And this study shows yet again why socons should never be allowed to control the public purse. Given the chance, they’ll always deny revenue and blow the budget on puritanism, going after people for doing something they probably do themselves.

Study: crime bill to make reintegration harder

A study in the Canadian Medical Association Journal reports that the Reformatory crime bill (C–10) will lead to difficulties in integration of released prisoners. From a newspaper report on the study (since I can’t find an abstract):

Canada’s omnibus crime bill will lead to more physical and mental “degradation” among prisoners and risks their reintegration back into society, warns an article in Canada’s leading medical journal.

[…]

Without more resources, more prisoners will overwhelm already overburdened prison mental health services, he said, “and that continues to be an issue after someone is released from jail.

But remember, the Reformatories and Harpercons are Tough on Crime™. Wait, actually, they aren’t. What they really are is tough on criminals, which is not the same thing as being tough on crime. By making reintegration harder it makes them more likely to become career criminals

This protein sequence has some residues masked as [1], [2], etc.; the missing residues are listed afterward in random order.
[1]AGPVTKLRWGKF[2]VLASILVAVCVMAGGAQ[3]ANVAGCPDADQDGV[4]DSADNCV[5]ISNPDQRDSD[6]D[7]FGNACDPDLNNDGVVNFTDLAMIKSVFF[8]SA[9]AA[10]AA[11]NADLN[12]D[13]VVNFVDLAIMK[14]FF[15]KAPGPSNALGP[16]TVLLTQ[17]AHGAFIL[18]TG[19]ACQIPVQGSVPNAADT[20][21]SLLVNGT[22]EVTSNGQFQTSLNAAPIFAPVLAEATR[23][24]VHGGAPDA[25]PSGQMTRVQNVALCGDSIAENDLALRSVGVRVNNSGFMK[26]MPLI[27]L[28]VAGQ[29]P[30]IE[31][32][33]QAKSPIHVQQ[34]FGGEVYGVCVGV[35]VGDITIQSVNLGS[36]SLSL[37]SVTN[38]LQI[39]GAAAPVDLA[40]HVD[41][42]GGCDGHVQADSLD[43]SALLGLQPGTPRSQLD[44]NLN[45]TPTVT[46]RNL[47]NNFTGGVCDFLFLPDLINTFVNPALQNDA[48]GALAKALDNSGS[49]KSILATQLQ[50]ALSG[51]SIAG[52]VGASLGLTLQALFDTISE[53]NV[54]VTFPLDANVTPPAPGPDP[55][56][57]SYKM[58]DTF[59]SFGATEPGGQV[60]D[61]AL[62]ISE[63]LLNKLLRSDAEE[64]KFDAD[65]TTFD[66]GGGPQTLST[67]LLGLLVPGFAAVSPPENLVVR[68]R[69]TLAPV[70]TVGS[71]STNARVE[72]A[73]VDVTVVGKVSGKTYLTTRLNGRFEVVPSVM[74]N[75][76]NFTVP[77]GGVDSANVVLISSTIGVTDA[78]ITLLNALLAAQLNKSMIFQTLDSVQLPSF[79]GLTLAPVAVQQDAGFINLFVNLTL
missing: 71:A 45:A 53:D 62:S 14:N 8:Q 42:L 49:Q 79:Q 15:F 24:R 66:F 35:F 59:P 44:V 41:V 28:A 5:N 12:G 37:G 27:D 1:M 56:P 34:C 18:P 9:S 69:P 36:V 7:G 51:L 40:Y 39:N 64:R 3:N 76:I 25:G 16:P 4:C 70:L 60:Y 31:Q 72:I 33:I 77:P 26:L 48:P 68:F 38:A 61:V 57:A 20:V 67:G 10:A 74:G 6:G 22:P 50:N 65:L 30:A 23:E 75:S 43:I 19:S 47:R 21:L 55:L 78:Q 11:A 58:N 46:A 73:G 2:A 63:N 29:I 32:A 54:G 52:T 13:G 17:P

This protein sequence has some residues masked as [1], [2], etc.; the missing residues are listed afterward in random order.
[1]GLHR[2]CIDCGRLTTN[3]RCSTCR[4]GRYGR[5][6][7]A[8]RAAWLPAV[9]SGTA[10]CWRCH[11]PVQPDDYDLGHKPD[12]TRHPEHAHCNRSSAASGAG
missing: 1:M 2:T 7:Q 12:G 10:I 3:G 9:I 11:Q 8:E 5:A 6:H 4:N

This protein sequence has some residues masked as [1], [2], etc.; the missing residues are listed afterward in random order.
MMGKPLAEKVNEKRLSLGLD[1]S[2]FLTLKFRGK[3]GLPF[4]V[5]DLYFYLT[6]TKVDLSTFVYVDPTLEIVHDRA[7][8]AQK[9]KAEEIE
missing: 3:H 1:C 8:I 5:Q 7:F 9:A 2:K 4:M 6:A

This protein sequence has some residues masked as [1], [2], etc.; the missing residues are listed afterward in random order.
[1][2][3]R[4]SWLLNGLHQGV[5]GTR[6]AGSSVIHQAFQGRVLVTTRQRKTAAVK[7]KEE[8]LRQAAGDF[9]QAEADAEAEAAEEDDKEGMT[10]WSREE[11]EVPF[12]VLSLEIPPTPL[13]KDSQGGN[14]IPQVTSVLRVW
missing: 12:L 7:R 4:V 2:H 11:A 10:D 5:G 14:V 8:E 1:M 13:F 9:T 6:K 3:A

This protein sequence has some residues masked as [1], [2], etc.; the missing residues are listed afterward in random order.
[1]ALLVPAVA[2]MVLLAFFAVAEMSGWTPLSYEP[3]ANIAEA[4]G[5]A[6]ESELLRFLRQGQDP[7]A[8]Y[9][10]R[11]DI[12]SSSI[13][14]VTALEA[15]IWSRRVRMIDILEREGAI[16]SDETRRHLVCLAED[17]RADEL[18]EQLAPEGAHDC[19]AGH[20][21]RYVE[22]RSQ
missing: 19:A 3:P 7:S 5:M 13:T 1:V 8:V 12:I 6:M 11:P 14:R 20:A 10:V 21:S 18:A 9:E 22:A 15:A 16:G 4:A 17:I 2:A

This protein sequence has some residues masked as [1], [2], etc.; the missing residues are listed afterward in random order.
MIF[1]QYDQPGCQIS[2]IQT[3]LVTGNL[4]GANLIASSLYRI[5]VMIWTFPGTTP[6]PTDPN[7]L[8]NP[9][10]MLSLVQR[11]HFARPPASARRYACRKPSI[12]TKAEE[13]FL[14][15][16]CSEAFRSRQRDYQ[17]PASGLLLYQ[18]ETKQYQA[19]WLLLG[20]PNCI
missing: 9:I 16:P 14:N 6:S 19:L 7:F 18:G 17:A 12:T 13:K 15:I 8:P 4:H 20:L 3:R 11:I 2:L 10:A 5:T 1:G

And many people in jail are for non–violent victimless/consensual crimes, like drug use and possession. If we ended the War on (some classes of people who use some) Drugs, if we quit wasting money punishing people who harm no one but themselves, and if we treated drug addiction like the medical problem it is, we’d do far more to save money and prevent crimes. That way we can get around to punishing real criminals who really do harm others and are a threat to society.

A good ruling from the Supreme Court

Recently, the Supreme Court of Canada ruled unanimously that Vancouver’s safe injection site, Insite, can stay open indefinitely. It also ordered the Minister of Health, Leona Aglukkaq, grant the site an exemption from Canada’s drug laws. The specific legal rationale was that the failure to grant an exemption violated Section 7 of the Canadian Charter of Rights and Freedoms.